Subject:  unknown “caterpillar”
Geographic location of the bug:  Buda, Tx (between Austin & San Marcos)
Date: 06/06/2019
Time: 06:19 PM EDT
Your letter to the bugman:  It was walking across sidewalk underneath Elm trees.  White stripes were new to me.  Prob going to find its common!
How you want your letter signed:  Mike Cato

Hornless Hornworm: Eumorpha species

Dear Mike,
This is the caterpillar of a moth in the family Sphingidae, and most caterpillars in the family have caudal horns, and they are known as Hornworms.  There are several genera that have most if not all species shedding the horn as the caterpillar grows.  Your hornless Hornworm is in the genus
Eumorpha, but we are not certain of the species.  It might be the Satellite Sphinx, pictured on BugGuide, or it might be the Vine Sphinx, also pictured on BugGuide.  We will attempt to contact Bill Oehlke to get his opinion, and it is possible that frequent contributor to our site, Bostjan Dvorak, will recognize it and provide a comment.

Facebook Posting from James Lee Phillips:  “I’m really sad for the hornless hornworms. They deserve a less existentialist taxonomy.”

What's That Bug? does not endorse extermination

Subject:  Beetle Identification
Geographic location of the bug:  Assam, India
Date: 06/06/2019
Time: 02:12 AM EDT
Your letter to the bugman: 
I saw this beetle on a moss-covered rock while birding. It looks like a Trilobite Beetle. I would like to know the species.
How you want your letter signed:  Leons Mathew

Firefly Larva, we believe

Dear Leons,
This is a Beetle larva, which might make exact identification difficult if not impossible.  We believe this is a Firefly larva, but we would not rule out that it might be a Net-Winged Beetle larva.  According to Eric Eaton, if you watch it eat a snail or slug, it is definitely a Firefly larva.

Subject:  North East Mexico Plague
Geographic location of the bug:  Monterrey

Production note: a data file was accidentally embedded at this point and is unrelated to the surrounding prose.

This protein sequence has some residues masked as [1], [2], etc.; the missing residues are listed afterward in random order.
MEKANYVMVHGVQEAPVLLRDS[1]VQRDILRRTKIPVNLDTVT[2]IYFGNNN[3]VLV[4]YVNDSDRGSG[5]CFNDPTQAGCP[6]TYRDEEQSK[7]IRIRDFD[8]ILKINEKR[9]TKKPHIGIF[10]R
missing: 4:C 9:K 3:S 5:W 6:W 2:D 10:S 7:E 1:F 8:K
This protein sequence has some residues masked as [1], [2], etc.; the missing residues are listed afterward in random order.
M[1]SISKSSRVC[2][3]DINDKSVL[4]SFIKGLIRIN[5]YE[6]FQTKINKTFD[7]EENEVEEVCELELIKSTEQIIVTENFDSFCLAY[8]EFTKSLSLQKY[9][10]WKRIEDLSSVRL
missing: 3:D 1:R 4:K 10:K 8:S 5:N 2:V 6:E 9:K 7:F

Date: 06/07/2019
Time: 12:38 PM EDT
Your letter to the bugman:  Worried about our forest, infestation of this insect. What is it what is the impact. Millions of these in our forest.
How you want your letter signed:  Raul

Katydid: Pterophylla beltrani

Dear Raul,
This is a gorgeous Katydid, and with a little searching, we are confident we have identified it as
Pterophylla beltrani  thanks to images and maps on iNaturalist.  We located an article entitled Geographic Distribution and Singing Activity of Pterophylla beltrani and P. robertsi (Orthoptera:  Tettigoniidae), Under Field Conditions where it states:  “Pterophylla beltrani, locally known as grilleta or false locust, constitutes an important forest pest in northern Mexico.  Populations of this species began to increase … in 1975.”  Since this is a native, local insect for you, we have a problem thinking of the large numbers you witnessed this year as an infestation.  Rather, we prefer to think about it as a possible indication of climate change.  Some species might not survive a change in climate while others may thrive.  At this point in time, Green New Deal or not, we believe that there has already been an irreversible effect on nature due to the changes, climactic and otherwise, that increasing populations of humans on planet Earth have created.  That stated, no one knows what the future will bring.

What's That Bug? does not endorse extermination

Subject:  Ant Queen Shedding Her Wings
Geographic location of the bug:  Missouri, USA
Date: 06/05/2019
Time: 08:17 PM EDT
Your letter to the bugman:  I’ve seen plenty of queens but never found one in the process of leaving her wings behind! I thought you might like to see. sadly my video didn’t turn out well, but I got these pictures of her that aren’t too bad. (my camera isn’t made for macro, sorry!)
How you want your letter signed:  Michael

Carpenter Ant Queen

Dear Michael,
Thanks so much for sending your image of a female Carpenter Ant shedding her wings.

 

Subject:  Found multiple of the same type of Bug in pond.  What is it?
Geographic location of the bug:  Massachusetts
Date: 06/05/2019
Time: 07:57 PM EDT
Your letter to the bugman:  Found this in the pond in my backyard, no idea what it is.
How you want your letter signed:  Alexander

Water Tiger

Dear Alexander,
These are Water Tigers, the predatory larvae of a Predaceous Diving Beetle in the family Dytiscidae.

Subject:  Luna Moth
Geographic location of the bug:  VERONA, PA
Date: 06/04/2019
Time: 01:19 AM EDT
Your letter to the bugman:  My first Luna Moth sighting of the year! On the wall at work tonight!
How you want your letter signed:  Rhiannon

Luna Moth

Dear Rhiannon,
Thanks for your comment and your submission.  How marvelous that this was your first Luna Moth sighting of the year, indicating that you have had sightings in years past.  Many of our readers, even those who live within the range of the Luna Moth, are never fortunate enough to experience a sighting of this glorious insect.  Alas, the artificial light under which this image occurred has desaturated the lovely green color of the Luna Moth.